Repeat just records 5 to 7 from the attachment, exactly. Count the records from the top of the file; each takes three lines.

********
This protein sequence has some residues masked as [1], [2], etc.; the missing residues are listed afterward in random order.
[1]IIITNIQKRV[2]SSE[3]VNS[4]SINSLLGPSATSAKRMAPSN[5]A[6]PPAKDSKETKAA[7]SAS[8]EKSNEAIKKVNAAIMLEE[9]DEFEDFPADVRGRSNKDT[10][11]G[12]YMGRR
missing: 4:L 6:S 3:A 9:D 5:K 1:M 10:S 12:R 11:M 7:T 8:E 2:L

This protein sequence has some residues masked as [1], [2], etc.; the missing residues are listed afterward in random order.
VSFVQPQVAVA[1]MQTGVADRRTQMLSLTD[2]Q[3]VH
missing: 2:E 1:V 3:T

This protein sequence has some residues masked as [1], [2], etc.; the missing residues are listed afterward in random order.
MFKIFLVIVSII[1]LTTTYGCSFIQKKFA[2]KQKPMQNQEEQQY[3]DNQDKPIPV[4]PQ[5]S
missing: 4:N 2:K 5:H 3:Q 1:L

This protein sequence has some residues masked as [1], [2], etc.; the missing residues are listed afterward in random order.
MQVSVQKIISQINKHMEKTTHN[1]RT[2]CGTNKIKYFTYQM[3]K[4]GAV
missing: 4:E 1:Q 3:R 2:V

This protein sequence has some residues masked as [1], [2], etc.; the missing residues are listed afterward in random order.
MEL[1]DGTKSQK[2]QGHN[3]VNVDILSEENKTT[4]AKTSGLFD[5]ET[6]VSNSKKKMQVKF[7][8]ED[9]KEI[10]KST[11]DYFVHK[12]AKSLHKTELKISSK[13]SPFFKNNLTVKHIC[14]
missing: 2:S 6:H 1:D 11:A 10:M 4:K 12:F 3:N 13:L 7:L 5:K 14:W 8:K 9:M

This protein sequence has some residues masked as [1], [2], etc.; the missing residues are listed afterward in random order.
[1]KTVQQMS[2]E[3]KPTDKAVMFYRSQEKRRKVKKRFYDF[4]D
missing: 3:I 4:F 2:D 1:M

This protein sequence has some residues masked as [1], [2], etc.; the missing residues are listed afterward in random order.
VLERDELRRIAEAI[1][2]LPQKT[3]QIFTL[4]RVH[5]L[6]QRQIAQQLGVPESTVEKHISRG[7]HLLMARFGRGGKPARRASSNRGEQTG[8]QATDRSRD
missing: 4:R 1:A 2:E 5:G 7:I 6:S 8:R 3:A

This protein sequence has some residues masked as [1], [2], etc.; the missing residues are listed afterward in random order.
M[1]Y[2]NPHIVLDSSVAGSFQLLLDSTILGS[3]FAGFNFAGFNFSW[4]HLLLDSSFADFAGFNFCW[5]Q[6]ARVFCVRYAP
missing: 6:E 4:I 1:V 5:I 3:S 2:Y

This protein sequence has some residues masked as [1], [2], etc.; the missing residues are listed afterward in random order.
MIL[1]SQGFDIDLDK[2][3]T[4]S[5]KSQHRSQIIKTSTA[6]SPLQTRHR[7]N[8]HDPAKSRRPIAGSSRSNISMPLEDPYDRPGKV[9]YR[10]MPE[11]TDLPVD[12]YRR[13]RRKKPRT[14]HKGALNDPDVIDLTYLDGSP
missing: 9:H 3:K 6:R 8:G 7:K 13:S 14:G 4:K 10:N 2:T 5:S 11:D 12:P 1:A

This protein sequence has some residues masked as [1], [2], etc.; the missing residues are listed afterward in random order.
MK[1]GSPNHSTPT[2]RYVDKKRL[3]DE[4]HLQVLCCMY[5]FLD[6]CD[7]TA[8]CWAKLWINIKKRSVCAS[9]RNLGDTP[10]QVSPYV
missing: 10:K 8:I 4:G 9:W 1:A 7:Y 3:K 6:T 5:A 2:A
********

This protein sequence has some residues masked as [1], [2], etc.; the missing residues are listed afterward in random order.
MEL[1]DGTKSQK[2]QGHN[3]VNVDILSEENKTT[4]AKTSGLFD[5]ET[6]VSNSKKKMQVKF[7][8]ED[9]KEI[10]KST[11]DYFVHK[12]AKSLHKTELKISSK[13]SPFFKNNLTVKHIC[14]
missing: 2:S 6:H 1:D 11:A 10:M 4:K 12:F 3:N 13:L 7:L 5:K 14:W 8:K 9:M

This protein sequence has some residues masked as [1], [2], etc.; the missing residues are listed afterward in random order.
[1]KTVQQMS[2]E[3]KPTDKAVMFYRSQEKRRKVKKRFYDF[4]D
missing: 3:I 4:F 2:D 1:M

This protein sequence has some residues masked as [1], [2], etc.; the missing residues are listed afterward in random order.
VLERDELRRIAEAI[1][2]LPQKT[3]QIFTL[4]RVH[5]L[6]QRQIAQQLGVPESTVEKHISRG[7]HLLMARFGRGGKPARRASSNRGEQTG[8]QATDRSRD
missing: 4:R 1:A 2:E 5:G 7:I 6:S 8:R 3:A